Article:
But Paula You Said This Post Wasn’t Just About Breast Cancer!

It’s not. I want to encourage you to add some “blue” to your October observances (I know, now it’s feeling baby shower-ish up in here, isn’t it?). Prostate cancer is the second leading cause of cancer deaths in the US. It has affected many men I know.

Ed Randall’s Fans for the Cure seeks to “save lives by increasing awareness of prostate cancer and the life-saving value of early detection while providing education and information about cutting-edge research to reduce risk, detect, and treat prostate cancer.”

Fans for the Cure aims to encourage all men over 40 to consult with their doctors and schedule their prostate exams and PSA blood tests today because early detection saves lives.

See Tom Foley, Tampa Bay Rays Bench Coach, discuss prostate cancer and his father’s experience here:

Fans for the Cure envisions a world where all men are aware of their risk and know how to prevent prostate cancer. (Early detection can involve a simple blood test. Read more about detection options here or visit this site to donate.)

Fans for the Cure was present at nearly 175 minor-league games this baseball season. At these games, Fans for the Cure partners with local hospitals to offer prostate cancer screening and provides information. I hope to make one of these games next year.

Got it: PINK, BLUE, and … GRAY?

I had this “pink and blue” post planned for weeks before I wrote the original post in 2014. One individual’s story presented itself to me via friends, though, and it was important to add it. Andy Nichols was the brother-in-law of a friend (as she puts it “the brother of my heart.”). Andy had an aggressive glioblastoma brain tumor, which is in the same family of brain tumors as the one my friend Dustin had. When I learned that Poplar Head Baptist Church would be holding a 5K race in Blountstown on October 11, 2014, in Andy’s honor (to help with expenses not covered by insurance as well as raise awareness), and that his friends wanted help getting the word out and generating as much participation as possible, I knew in a heartbeat that I would be heading west that day.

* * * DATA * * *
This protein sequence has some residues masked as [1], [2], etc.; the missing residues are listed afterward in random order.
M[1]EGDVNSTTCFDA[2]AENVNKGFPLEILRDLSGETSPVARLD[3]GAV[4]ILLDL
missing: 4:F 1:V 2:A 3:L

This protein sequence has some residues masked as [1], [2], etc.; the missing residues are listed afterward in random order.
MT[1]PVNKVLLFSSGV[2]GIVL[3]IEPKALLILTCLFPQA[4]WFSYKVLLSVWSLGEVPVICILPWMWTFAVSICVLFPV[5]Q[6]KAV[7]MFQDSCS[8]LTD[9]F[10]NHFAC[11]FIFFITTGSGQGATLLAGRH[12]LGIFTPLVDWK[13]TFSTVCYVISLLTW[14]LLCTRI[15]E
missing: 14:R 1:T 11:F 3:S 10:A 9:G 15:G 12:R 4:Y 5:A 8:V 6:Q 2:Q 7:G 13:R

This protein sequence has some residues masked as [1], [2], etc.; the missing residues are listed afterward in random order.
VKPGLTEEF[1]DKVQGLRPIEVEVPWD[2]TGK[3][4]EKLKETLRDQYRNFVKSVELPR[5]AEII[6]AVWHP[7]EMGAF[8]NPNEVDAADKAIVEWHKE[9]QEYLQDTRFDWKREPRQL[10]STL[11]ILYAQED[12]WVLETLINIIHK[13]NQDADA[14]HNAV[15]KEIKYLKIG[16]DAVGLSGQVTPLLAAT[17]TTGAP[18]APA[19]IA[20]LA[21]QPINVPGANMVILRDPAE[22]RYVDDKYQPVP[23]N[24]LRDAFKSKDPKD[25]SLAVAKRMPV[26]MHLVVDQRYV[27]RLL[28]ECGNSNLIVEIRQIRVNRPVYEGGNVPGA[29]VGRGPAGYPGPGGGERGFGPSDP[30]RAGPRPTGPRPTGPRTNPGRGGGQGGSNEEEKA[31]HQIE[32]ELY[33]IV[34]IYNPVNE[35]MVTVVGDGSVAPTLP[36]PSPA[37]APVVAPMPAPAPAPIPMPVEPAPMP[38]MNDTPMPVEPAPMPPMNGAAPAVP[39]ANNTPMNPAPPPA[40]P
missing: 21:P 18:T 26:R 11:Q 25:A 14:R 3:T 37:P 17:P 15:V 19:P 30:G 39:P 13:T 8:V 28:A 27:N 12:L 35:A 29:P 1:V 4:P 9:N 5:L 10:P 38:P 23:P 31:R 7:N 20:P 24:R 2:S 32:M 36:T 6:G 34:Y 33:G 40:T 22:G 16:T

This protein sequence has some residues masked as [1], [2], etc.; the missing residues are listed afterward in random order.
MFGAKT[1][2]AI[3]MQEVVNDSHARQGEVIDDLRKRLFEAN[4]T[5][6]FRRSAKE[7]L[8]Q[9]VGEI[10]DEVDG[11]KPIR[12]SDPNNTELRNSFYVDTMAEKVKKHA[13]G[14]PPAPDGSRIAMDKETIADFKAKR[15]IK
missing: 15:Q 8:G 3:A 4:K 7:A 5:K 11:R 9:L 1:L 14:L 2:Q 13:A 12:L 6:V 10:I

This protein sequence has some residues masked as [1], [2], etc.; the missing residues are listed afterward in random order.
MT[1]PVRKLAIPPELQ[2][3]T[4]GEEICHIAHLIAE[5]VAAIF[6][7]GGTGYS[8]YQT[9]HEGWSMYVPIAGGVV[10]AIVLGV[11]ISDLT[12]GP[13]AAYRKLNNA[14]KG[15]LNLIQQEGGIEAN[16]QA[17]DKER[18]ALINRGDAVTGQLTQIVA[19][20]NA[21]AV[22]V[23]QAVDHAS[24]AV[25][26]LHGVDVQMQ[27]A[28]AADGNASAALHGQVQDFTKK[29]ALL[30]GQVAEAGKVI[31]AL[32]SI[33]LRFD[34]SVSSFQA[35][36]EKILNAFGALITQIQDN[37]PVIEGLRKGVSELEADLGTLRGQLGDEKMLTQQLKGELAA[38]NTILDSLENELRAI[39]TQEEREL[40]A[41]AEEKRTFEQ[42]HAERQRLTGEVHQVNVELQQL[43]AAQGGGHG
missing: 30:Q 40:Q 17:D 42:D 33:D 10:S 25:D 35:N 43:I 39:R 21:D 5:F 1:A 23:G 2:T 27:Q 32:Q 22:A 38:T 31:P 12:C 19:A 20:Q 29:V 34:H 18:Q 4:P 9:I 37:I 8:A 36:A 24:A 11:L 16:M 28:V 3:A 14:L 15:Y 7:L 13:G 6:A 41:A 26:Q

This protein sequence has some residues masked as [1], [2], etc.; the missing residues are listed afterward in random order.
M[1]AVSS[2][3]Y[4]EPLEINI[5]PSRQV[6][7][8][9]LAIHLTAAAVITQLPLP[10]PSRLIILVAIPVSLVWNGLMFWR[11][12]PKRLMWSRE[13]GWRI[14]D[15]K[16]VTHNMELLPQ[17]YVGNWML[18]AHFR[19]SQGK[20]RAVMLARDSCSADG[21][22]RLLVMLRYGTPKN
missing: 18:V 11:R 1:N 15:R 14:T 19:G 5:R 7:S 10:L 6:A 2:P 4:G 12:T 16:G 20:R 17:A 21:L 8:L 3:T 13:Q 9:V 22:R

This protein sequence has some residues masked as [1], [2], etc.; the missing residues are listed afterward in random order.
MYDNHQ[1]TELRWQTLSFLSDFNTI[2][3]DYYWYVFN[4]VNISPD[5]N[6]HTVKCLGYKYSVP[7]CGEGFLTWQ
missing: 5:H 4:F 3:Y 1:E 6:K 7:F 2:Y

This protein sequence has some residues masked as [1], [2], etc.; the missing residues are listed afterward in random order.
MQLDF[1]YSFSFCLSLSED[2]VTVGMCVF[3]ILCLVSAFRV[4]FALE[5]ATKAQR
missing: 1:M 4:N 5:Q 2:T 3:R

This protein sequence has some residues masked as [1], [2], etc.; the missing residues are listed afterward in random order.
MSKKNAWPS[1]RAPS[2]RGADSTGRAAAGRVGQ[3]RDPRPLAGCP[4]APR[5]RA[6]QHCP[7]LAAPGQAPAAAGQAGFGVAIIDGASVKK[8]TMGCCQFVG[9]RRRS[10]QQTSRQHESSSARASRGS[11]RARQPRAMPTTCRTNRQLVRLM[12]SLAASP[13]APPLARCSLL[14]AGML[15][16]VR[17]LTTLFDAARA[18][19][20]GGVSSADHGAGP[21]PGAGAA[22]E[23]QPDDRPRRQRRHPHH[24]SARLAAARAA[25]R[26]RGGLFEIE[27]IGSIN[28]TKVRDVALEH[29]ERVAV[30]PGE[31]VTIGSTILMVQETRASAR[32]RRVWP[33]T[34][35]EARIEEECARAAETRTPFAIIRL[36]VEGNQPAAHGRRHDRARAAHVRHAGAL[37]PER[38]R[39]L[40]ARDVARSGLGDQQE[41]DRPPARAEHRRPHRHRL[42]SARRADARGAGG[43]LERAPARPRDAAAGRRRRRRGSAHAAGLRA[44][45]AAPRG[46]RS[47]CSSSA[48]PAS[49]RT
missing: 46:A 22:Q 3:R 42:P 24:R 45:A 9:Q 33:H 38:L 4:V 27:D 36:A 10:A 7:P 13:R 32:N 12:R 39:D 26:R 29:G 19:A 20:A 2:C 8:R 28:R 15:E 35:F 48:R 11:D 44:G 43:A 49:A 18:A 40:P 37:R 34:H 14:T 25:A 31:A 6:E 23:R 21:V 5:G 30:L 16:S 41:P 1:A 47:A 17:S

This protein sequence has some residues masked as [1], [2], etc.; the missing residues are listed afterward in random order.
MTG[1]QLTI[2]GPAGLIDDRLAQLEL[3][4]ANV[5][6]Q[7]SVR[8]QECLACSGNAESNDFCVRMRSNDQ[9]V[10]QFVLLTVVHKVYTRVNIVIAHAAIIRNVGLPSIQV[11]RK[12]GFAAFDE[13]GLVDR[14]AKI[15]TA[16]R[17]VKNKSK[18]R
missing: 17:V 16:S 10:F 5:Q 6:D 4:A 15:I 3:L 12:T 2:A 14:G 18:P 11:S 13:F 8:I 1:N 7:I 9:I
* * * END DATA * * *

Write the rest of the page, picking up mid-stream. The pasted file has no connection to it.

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Tiffany, Debbie, Paula O’Neill and I had such a fun day at the fun for Andy!

Andy and his family chose the "I have hope" phrase to symbolize hope for a cure for ALL forms of cancer, not only brain cancer.

Andy and his family chose the “I have hope” phrase to symbolize hope for a cure for ALL forms of cancer, not only brain cancer.

NOTE: Andy passed away from complications caused by his brain cancer. He is not forgotten, even by those who did not technically know him.

So Many Causes … Where Do I Go From Here?

I wish I knew! I have only scratched the surface, with a bias toward the fact that it’s October, that my mom (pictured in this post with a pink bird of hope) is a breast cancer survivor, that Ed Randall is doing so much across the country to encourage men to get screened for prostate cancer, and that Andy and his family needed (and got) our support on October 11. My friend Mary Jane, a multiple myeloma survivor, organized a team for the NYC Half Marathon in March via Team in Training and our team ROCKED THAT RACE. As to “where do I go from here?”

cancer colors

This graphic is from www.crochetforcancer.org.

In a sea of choices, the best recommendation I can make is the same one I would make if you were drowning in a literal sea: clear your head, get your bearings, look for the surface, orient yourself toward the shore, and take action. Your action may be donating funds, running in a race, running for a cause (hello, Charity Miles and Stand Up 2 Cancer!), or simply telling someone who has cancer “I am here for you” or asking their family what you can do to help.

Whatever you choose, don’t for a minute let yourself believe that your contribution is too small or won’t matter.

My mom, Ed Randall, Andy, and Mary Jane would surely feel differently …

Great Tunes for a Great Cause!

If you are a runner or walker, have you tried Rock My Run yet?

Rock My Run is a free app for iPhone and Android offering unlimited listening to workout mixes that adapt in real time to your body and are proven to help you enjoy every workout more.

Imagine a workout where your power songs play at just the right time, seamlessly blend together and adapt based on your cadence and heart rate. RockMyRun for iPhone and Android pairs workout mixes from the world’s best DJ’s with awesome technology that personalizes music to your body. The app is proven to increase exercise enjoyment and motivation, so leave your playlist behind and get rocking.

Download Rock My Run Now!

Rock My Run deserves some big huge props for giving back to charity. I am fortunate to be one of 11 #PowerRockers! This means that for every download of the app using my special code (PAULAK), $1.00 will be donated to the Leukemia and Lymphoma Society.

Why Leukemia and Lymphoma Society?

LLSUSA has been a “near and dear” cause to me for several years now, especially since my friend Mary Jane was diagnosed with Multiple Myeloma. She and I did the NYC Half Marathon together as part of Team in Training, and I hope we have another opportunity in 2016.

Support comes with a price, and these $1.00 earnings will add up, but only if LOTS of people download!!!

How to Do It

This is SO easy. SO VERY EASY!

Go to your App Store or Google Play and follow the prompts!

And please remember the code PAULAK because that generates a DOLLAR to the Leukemia and Lymphoma Society of America!

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As a special treat for people who use my code and help LLSUSA, you get my three favorite mixes, which are usually reserved for premium members, FREE!

You get:

Born to Run

born to run